Manchester School for the Deaf and Dumb including the Deaf and Dumb Asylum

  • This material is held at
  • Reference
      GB 133 MMC/9/38
  • Former Reference
      GB 133 J b 34
  • Dates of Creation
  • Physical Description
      28 items

Administrative / Biographical History

Manchester Institution for the Deaf and Dumb was founded in 1823. The first school was opened in Stanley Street, Salford on 28th February 1825 with an initial intake of fourteen children. Children were admitted between the ages of eight and thirteen, but often stayed until they were sixteen. It was soon apparent that more space was needed and new premises were found in Old Trafford on a site shared with Henshaw's Blind Asylum. Within two years the funds had been raised to build a new school which opened on 21st June 1837. A number of branch schools opened in the later nineteenth century. The original building remained the high school, a general branch was opened at Bolton and a branch for infants at Clyne House, Stretford. In Old Trafford there were two branches, the Sir James E. Jones Branch for Industrial Training and the Henry Worrall Branch for Elder Deaf Girls. In 1897 Queen Victoria conferred the title of Royal upon the Schools and the Institution became known as the Royal Residential Schools for the Deaf, Manchester. The Royal Schools remained at Old Trafford until the outbreak of the Second World War, when the Infant School was temporarily moved to The Manor in Middlewich. By this time Old Trafford had become increasingly industrialized and it was agreed that a site in the suburbs should be found. In 1956 the new premises opened on an 80-acre site in Cheadle Hulme, where the school remains today. In 1983 the School became an all-year round residential school for deaf children with additional severe difficulties.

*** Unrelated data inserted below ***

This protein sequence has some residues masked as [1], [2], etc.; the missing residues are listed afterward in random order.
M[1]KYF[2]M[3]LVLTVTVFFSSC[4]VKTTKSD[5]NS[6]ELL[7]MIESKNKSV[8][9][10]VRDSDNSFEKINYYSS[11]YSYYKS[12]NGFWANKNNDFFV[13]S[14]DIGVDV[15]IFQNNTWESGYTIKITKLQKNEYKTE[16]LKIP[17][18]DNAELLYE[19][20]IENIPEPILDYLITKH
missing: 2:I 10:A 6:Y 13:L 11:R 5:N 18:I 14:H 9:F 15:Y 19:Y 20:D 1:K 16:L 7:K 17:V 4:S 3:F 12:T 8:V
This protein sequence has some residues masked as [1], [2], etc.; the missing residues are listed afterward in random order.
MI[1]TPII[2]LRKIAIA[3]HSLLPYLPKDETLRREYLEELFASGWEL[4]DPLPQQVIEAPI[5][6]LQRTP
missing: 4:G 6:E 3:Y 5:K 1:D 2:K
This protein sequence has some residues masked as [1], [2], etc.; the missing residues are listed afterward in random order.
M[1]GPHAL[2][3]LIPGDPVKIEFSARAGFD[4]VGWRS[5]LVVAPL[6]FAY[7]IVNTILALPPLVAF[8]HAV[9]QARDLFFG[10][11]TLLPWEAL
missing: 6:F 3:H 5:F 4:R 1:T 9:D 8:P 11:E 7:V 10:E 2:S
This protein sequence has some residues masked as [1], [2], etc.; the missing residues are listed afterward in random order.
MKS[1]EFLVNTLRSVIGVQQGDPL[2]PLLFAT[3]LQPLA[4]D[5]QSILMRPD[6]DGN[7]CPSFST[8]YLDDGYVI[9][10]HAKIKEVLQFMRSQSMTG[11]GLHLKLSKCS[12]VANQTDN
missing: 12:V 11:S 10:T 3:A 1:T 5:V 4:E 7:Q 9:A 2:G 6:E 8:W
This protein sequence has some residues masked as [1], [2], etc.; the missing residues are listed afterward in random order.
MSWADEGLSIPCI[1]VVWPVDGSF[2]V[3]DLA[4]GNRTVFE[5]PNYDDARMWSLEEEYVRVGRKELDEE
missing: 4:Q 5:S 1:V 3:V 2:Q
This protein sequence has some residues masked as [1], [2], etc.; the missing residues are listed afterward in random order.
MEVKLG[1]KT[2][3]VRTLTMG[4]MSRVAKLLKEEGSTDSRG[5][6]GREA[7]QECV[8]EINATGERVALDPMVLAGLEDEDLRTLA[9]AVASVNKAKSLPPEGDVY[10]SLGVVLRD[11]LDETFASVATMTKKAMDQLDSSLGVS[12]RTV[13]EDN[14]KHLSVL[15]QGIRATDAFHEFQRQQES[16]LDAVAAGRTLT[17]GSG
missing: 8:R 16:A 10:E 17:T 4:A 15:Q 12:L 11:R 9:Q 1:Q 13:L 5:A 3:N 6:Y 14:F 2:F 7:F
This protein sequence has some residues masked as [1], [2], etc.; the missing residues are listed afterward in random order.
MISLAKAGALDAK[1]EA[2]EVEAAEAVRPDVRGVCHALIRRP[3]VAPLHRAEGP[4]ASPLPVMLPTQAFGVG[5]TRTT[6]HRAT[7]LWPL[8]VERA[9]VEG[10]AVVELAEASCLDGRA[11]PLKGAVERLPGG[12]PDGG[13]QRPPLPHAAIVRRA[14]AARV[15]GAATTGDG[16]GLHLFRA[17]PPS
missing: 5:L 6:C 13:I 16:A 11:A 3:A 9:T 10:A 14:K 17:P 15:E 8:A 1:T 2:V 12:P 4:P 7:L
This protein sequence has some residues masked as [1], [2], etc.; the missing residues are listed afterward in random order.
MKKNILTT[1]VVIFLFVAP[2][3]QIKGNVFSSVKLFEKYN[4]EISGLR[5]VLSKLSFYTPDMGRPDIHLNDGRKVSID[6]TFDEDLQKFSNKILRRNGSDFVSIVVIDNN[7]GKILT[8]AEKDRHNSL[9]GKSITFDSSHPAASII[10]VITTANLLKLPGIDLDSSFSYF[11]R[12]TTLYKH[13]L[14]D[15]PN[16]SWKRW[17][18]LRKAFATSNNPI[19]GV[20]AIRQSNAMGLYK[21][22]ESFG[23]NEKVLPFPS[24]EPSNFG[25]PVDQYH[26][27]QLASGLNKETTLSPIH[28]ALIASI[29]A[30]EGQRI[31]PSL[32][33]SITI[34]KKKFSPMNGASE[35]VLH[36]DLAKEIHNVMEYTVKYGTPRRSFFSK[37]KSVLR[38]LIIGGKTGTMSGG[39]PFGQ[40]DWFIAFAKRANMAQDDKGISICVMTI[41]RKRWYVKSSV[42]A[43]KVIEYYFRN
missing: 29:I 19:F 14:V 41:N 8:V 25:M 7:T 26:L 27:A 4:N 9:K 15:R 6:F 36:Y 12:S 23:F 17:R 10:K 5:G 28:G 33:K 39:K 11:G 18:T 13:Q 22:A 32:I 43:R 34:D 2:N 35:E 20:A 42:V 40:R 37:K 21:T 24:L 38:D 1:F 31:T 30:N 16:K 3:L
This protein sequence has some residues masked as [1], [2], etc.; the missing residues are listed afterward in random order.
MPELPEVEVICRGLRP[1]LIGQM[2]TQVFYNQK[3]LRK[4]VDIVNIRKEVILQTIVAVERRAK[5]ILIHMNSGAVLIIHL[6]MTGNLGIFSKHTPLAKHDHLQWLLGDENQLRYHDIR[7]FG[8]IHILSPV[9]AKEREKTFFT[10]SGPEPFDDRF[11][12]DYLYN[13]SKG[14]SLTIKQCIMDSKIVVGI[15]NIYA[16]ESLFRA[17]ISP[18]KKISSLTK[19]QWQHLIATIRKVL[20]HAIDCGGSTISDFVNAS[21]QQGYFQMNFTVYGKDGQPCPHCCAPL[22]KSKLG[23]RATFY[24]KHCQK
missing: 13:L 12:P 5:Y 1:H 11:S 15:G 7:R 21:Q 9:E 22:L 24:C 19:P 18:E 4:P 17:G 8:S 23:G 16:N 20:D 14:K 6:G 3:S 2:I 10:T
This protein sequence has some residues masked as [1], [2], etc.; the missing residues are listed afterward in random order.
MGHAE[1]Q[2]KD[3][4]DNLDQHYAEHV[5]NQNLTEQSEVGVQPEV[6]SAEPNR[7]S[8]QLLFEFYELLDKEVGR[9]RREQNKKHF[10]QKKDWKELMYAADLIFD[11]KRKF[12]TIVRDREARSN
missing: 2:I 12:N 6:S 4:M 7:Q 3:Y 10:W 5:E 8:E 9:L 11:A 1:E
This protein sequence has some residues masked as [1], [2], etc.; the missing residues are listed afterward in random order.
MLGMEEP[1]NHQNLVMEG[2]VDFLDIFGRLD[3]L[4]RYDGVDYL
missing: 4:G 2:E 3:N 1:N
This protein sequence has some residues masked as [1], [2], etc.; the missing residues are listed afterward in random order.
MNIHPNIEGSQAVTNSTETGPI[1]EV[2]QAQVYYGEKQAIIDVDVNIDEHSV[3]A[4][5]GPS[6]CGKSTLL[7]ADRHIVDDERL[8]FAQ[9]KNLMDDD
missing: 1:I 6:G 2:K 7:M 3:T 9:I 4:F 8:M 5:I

Related Material

The School's archives are held by Manchester Archives and Local Studies, Central Library, St. Peter's Square, Manchester (ref. M437)